Grandma Carosella's Easter Pie (Torta Pasqualina)

Grandma Carosella’s Easter Pie

Ingredient 9-inch Pie 23cm Pie
flour 2 cups 280g
sugar 2 Tbsp. 2 Tbsp.
baking powder ½ Tbsp. ½ Tbsp.
salt ½ tsp. ½ tsp.
fresh ground pepper liberal, to taste liberal, to taste
butter ¼ pound (1 stick) 113g (1 stick)
eggs 2 large 2 large
egg yolk 1 1
water 1 tsp. 1 tsp.
Italian hot sausage 1 pound 450g
ricotta cheese 1½ pounds 680g
eggs 4 large 4 large
Parmesan, grated ½ cup ½ cup
mozzarella, shredded 2 heaping cups (8 oz.) 2 heaping cups (220g)
dried basil 1 Tbsp. 1 Tbsp.
parsley (dried or fresh) 1 Tbsp. 1 Tbsp.
fresh ground pepper to taste to taste

This pie, properly called Torta Pasqualina, or Easter Pie, comes from an Old Country recipe handed down from Agnone, Italy through my grandmother, Erma Slota. Rich and heavy, but not overpoweringly flavored, we traditionally ate it at Easter brunch, but there’s no need to limit it to that role or season; it can serve equally well as a substantive midmorning or afternoon meal, or a side dish fit for any feast.

This version has had only a few modern tweaks added, in particular a bit more technique to keep the crust light and crumbly, and the favorite centerpiece of the Italian half of my family’s kitchen, the food processor.


A whole Easter Pie
  1. Cut the butter into half-inch (1cm) cubes and put it in the freezer to chill.
  2. If using sausage that isn’t pre-cooked, skin sausage links and cook over medium heat, with a little water, until browned. Remove from pan, cool until easy to handle, and slice into quarter-inch (5mm) pieces.
  3. If using fresh parsley, chop finely.
  4. Preheat oven to 350°F (180°C).


  1. Mix crust ingredients.
    Put the dry ingredients for the crust in a food processor beaker and process for several seconds, until mixed and a little fluffy. Add chilled butter cubes and process in pulses until more or less evenly mixed but still very crumbly; be careful not to overdo it. Add two eggs and process until a ball begins to form, but is still crumbly.
  2. Finish mixing and chill dough.
    Gather the ball and any stray bits by hand and put it in a medium bowl. Press down with a fist into the top of the ball to flatten it out somewhat. Cut in half, lay the two halves on top of each other, and press again. Repeat this three or four times until it holds together, but don’t knead it — it will become tough if you do. Wrap the ball tightly in plastic wrap and refrigerate.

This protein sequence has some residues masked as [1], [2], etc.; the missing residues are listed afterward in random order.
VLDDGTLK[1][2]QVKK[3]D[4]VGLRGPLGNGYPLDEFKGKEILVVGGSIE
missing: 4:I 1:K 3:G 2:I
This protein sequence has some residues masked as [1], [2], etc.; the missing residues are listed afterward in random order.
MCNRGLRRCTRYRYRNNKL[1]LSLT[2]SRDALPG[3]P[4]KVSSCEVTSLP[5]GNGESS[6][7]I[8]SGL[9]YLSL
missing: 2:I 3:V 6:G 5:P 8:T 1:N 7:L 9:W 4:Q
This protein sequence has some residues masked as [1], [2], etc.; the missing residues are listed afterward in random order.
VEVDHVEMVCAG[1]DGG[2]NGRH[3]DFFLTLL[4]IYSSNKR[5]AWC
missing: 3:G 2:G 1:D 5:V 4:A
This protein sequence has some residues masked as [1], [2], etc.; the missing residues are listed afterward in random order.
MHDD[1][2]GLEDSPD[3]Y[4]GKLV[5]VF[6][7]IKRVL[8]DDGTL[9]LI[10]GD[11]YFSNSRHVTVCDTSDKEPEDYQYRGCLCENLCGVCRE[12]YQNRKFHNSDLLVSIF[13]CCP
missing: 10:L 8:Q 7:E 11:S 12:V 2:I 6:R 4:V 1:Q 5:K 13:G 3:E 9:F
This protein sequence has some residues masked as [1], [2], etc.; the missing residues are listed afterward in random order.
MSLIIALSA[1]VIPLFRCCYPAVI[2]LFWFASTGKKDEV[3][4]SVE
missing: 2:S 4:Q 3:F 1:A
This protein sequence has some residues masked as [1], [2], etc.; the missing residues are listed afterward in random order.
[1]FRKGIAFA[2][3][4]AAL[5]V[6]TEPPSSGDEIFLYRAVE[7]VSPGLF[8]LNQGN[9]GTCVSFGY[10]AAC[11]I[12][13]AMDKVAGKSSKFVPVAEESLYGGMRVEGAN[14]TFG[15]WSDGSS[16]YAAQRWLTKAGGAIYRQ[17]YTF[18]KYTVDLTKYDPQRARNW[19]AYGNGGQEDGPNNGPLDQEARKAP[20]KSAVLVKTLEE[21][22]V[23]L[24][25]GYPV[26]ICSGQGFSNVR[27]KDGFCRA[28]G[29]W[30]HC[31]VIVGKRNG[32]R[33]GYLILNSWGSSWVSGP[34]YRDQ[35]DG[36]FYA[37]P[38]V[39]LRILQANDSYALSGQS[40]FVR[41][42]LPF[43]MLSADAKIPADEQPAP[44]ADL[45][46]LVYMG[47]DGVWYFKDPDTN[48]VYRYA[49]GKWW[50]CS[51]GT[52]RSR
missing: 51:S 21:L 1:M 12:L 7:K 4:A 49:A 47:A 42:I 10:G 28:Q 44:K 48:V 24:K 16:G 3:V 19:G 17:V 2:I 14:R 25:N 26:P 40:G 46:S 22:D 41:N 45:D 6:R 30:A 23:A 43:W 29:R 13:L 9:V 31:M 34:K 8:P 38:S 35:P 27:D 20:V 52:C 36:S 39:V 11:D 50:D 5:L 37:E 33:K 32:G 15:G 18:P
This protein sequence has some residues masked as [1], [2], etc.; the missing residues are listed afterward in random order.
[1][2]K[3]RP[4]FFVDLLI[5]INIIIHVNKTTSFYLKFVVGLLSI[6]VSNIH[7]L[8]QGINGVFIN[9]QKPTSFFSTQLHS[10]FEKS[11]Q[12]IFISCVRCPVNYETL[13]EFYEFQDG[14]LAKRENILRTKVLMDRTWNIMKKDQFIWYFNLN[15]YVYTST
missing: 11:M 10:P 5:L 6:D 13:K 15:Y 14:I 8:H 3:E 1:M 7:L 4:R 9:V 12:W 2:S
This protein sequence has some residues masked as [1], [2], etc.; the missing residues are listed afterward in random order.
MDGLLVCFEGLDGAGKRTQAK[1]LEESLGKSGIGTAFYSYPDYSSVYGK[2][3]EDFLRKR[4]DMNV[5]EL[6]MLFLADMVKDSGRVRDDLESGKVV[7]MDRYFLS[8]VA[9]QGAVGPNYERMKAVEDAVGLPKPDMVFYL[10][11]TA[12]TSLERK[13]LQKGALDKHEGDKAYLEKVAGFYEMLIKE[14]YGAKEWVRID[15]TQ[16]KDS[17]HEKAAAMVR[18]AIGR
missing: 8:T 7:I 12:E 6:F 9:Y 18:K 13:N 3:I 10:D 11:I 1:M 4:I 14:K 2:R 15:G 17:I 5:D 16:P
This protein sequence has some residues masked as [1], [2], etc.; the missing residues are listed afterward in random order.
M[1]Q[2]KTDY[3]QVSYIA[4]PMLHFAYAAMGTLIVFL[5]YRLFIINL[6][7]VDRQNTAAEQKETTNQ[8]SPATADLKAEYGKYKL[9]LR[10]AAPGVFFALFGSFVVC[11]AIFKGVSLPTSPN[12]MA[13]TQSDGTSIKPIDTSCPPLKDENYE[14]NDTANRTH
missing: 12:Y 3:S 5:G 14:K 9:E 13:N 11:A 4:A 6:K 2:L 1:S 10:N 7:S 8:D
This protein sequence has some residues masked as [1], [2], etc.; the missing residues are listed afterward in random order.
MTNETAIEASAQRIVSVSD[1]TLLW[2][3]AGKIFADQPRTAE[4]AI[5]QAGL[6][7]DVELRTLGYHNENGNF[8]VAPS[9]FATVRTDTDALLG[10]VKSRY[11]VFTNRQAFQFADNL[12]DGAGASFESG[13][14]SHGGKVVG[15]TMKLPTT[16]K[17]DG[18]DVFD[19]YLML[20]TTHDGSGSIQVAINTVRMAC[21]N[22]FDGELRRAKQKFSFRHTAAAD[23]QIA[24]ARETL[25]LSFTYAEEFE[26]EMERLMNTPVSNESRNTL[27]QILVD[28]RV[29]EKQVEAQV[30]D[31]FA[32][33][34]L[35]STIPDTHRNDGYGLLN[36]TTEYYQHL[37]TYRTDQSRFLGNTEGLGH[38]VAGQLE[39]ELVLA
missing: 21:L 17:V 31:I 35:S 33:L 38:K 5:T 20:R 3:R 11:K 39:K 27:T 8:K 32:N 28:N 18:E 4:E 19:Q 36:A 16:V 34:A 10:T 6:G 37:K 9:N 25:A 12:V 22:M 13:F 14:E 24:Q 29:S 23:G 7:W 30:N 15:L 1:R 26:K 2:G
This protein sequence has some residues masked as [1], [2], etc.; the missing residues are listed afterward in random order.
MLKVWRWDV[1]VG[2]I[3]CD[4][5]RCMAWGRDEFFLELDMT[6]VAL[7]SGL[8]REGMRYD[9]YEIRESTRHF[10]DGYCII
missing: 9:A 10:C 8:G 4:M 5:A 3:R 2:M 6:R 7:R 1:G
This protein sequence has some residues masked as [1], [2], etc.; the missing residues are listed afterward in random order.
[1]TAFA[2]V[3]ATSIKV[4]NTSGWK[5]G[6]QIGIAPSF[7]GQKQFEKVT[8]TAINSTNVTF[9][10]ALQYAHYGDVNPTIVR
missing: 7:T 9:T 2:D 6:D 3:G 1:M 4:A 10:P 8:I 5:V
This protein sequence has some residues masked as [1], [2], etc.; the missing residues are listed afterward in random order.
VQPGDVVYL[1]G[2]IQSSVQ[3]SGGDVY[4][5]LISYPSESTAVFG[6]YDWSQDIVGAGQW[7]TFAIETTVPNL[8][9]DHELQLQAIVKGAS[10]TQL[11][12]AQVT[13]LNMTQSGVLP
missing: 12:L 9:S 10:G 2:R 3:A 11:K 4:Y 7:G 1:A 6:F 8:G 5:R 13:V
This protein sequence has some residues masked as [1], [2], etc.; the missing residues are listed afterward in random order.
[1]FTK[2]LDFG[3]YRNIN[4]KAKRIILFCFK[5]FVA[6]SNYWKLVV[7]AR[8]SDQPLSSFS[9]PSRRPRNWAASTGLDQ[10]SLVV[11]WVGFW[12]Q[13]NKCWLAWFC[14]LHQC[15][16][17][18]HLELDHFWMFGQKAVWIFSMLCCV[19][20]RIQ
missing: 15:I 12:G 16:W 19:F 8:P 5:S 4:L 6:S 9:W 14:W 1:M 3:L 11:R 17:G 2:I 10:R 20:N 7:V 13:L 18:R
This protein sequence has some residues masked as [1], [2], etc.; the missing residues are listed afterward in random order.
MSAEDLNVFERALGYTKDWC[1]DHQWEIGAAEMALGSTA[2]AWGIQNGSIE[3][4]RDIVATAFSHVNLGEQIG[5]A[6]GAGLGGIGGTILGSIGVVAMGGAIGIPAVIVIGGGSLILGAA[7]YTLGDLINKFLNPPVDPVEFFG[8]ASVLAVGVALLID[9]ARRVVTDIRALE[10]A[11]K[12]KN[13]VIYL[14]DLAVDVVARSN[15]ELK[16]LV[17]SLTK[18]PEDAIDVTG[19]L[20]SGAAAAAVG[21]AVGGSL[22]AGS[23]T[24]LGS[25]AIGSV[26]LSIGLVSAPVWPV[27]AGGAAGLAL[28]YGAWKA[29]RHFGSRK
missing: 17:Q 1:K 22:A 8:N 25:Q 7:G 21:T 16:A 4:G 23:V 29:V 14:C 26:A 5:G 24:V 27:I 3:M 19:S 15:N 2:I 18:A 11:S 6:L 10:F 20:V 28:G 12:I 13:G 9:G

3. Mix and process ingredients for filling.
    Crack four eggs into the food processor beaker and process for a few seconds, until well scrambled but not fluffy. Add ricotta, mozzarella, and grated Parmesan cheeses, and herbs, and process just until well mixed. Transfer to a bowl and fold in sausage slices.
  4. Shape crust and fill.
    Divide the chilled dough into two pieces, with a little more than half for the bottom crust; re-wrap the smaller piece and put it back in the refrigerator while you’re working on the bottom. Roll out the larger half on a floured work surface to fit a large, deep pie dish (or other oven-safe dish). Press crust into pan and pour in filling.
  5. Make top.
    Roll out the remaining half of the dough into a circle a little larger than the pie dish. Cover with plastic wrap and return to the refrigerator for five or ten minutes to chill. Cut into ten roughly half-inch (1.5cm) strips and weave them into a decorative lattice on top. Shape any extra bits into leaves or other decorations for the top.
  6. Glaze and bake.
    Mix the egg yolk and water for the glaze, then paint it on any exposed dough. Bake at 350°F (180°C) for about 1 hour 15 minutes, until browned and a stick inserted in the custard comes out clean. Serve in thin slices warm or at room temperature.


  • Easter pie at a table laid out for brunch While you can of course serve a big chunk, the pie is traditionally sliced quite thin (you can of course have several). It also needn’t be sliced from the middle out, like a regular pie; it’s perfectly acceptable to cut it crosswise into even rectangles starting from one end. You can, in fact, make it in a square or rectangular dish, if a sufficiently deep round dish isn’t handy.
  • Though you can of course use any sort of sausage, hot Italian sausage is traditional, and provides the appropriate kick. It is also traditionally made with quite a bit of pepper, though can be toned down if that’s not your thing.
  • Easter pie at a table laid out for brunch Keep in mind that if you use a standard 9-inch springform pan, the pie will not fill it to the top, as you can see in the photo at right.
  • When making the crust, it’s very important not to over-process it, either in the food processor or when you’re folding it by hand; if you do, the crust can get very tough.
  • If you use a solid sheet for the top instead of a lattice, you should poke plenty of vent holes in it with a toothpick.
  • Although it won’t ruin it to use low-fat ricotta for the filling, it’s going to taste better with whole-milk cheese.